clinical context9
Clinical Context
  • The studies reviewed provide some evidence supporting active monitoring of AED levels during pregnancy. This is especially true for LTG where changes in LTG levels were associated with increases in seizure frequency. It seems reasonable to individualize this monitoring for each patient with the aim of maintaining a level near the preconceptional level, presumably at which the woman with epilepsy was doing well with seizure control. However, the studies reviewed fall short of determining that adoption of an active AED monitoring program would result in improved seizure control during pregnancy.
clinical context10
Clinical Context
  • Unfortunately, the studies reviewed provided no clear data on the timing of the return to the prepregnancy pharmacokinetic state after pregnancy. One study9 demonstrated that following an empiric postpartum taper schedule of LTG reduced the occurrence of postpartum toxicity, but more systematic information is needed regarding the pharmacokinetic alterations in AED metabolism postpartum for all AEDs in order to determine the management of AED dosing in the postpartum period.
future research
Future Research
  • Stronger evidence is needed to determine if there are increased risks of pre-eclampsia, pregnancy-induced hypertension, and spontaneous abortion for WWE. These risks should be evaluated in large, prospective, studies using well-matched control groups. The effect of specific AEDs on obstetrical outcomes also remains unexplored and deserves further study. The existing databases for evaluating the outcomes of pregnancies exposed to AEDs could potentially provide a source for such information. Further evaluation for the risks of seizure increase during pregnancy should be done, using prospective baseline information when possible. This type of analysis would help to reveal more information about the causes of seizure increase during pregnancy, which may be more complicated than AED noncompliance, decreased levels due to pregnancy metabolism, or lack of sleep. For example, the effect of the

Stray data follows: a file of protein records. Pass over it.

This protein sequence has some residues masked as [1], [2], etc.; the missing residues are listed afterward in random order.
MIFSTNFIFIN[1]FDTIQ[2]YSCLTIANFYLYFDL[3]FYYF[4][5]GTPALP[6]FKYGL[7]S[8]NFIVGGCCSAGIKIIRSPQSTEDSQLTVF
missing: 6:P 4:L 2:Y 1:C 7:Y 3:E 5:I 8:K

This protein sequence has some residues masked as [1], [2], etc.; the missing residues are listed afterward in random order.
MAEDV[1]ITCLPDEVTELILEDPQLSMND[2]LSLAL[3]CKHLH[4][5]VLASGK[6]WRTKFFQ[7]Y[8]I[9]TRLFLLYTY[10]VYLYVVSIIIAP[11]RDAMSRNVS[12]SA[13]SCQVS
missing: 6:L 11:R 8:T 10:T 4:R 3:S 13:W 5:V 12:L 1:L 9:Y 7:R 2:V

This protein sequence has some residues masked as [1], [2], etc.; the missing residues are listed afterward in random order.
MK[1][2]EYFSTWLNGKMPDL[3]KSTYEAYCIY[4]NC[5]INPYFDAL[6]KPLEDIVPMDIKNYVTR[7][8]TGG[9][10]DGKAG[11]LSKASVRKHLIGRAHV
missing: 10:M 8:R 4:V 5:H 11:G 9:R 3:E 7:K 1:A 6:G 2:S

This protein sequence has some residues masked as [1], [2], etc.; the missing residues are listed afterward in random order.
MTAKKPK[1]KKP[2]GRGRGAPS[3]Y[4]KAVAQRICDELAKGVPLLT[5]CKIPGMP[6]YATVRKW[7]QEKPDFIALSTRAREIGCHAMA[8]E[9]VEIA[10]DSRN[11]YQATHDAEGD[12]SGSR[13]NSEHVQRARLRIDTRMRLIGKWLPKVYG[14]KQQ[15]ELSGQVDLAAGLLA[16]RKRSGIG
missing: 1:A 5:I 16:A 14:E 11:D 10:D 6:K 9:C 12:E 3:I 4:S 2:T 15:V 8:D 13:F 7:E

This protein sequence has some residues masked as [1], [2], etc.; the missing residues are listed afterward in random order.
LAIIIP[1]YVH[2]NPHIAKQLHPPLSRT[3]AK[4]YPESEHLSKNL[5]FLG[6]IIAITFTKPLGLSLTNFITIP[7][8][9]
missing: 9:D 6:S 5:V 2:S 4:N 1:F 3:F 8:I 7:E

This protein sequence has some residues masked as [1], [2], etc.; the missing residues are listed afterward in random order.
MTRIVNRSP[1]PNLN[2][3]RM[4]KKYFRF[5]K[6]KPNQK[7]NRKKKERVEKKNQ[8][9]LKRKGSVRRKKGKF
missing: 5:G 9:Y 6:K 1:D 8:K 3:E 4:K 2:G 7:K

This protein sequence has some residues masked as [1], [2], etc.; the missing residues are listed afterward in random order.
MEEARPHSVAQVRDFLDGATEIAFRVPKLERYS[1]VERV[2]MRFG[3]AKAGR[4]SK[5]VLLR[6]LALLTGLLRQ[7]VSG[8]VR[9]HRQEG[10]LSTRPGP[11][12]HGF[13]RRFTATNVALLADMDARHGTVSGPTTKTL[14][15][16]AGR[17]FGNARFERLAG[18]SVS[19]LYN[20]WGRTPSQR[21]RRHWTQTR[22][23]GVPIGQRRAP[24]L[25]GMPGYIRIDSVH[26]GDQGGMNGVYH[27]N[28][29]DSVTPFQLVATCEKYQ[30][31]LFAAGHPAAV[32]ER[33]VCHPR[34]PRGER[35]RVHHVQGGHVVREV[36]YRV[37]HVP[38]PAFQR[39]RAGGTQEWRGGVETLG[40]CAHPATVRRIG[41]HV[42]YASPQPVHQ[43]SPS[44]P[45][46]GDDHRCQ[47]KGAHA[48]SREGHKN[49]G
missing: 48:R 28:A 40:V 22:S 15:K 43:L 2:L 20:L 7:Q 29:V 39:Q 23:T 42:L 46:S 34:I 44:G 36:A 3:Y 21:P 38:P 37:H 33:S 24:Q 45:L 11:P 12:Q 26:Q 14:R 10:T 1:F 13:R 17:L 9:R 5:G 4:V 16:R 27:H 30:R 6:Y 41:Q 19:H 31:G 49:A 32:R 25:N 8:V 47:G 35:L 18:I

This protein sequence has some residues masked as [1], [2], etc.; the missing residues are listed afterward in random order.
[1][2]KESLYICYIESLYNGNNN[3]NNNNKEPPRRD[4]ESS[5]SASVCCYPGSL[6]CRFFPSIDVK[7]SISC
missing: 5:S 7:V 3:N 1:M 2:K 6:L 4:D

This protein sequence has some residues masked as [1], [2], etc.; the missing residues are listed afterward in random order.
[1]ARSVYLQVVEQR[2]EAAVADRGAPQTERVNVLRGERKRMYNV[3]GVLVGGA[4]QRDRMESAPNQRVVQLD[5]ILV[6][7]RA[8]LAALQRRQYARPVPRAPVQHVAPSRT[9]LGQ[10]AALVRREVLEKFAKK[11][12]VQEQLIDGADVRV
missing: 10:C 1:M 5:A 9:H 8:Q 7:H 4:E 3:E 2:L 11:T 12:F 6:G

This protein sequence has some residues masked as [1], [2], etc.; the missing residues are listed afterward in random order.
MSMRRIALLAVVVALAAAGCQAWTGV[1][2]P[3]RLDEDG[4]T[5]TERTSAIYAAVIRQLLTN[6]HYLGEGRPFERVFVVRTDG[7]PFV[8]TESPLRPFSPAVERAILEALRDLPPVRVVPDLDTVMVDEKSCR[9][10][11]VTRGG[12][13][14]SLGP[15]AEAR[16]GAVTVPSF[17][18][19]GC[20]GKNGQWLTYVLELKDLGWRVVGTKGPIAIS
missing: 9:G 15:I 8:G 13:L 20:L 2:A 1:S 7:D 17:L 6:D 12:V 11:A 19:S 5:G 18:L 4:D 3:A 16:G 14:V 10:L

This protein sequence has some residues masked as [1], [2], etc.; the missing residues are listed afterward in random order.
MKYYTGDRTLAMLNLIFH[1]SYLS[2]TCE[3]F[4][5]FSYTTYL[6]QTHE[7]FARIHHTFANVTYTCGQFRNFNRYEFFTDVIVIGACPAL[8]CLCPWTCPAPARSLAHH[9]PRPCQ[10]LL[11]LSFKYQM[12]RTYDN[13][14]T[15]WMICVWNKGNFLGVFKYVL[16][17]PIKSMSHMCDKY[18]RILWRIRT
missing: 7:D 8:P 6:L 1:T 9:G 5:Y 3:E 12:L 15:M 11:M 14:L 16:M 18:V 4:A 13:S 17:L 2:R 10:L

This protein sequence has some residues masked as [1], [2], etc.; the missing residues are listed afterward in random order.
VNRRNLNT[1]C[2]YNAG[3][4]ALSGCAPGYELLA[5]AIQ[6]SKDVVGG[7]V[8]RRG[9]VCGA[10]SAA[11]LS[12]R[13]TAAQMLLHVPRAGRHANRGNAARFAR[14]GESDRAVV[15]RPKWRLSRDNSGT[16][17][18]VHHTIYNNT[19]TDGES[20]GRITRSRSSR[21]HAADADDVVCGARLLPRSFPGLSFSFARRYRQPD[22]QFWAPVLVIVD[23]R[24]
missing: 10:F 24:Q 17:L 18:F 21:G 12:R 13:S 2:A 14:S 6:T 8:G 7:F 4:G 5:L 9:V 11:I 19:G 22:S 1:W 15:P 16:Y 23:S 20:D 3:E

future research1
Future Research

hormonal changes during pregnancy on seizure frequency could be evaluated in a careful, prospective study.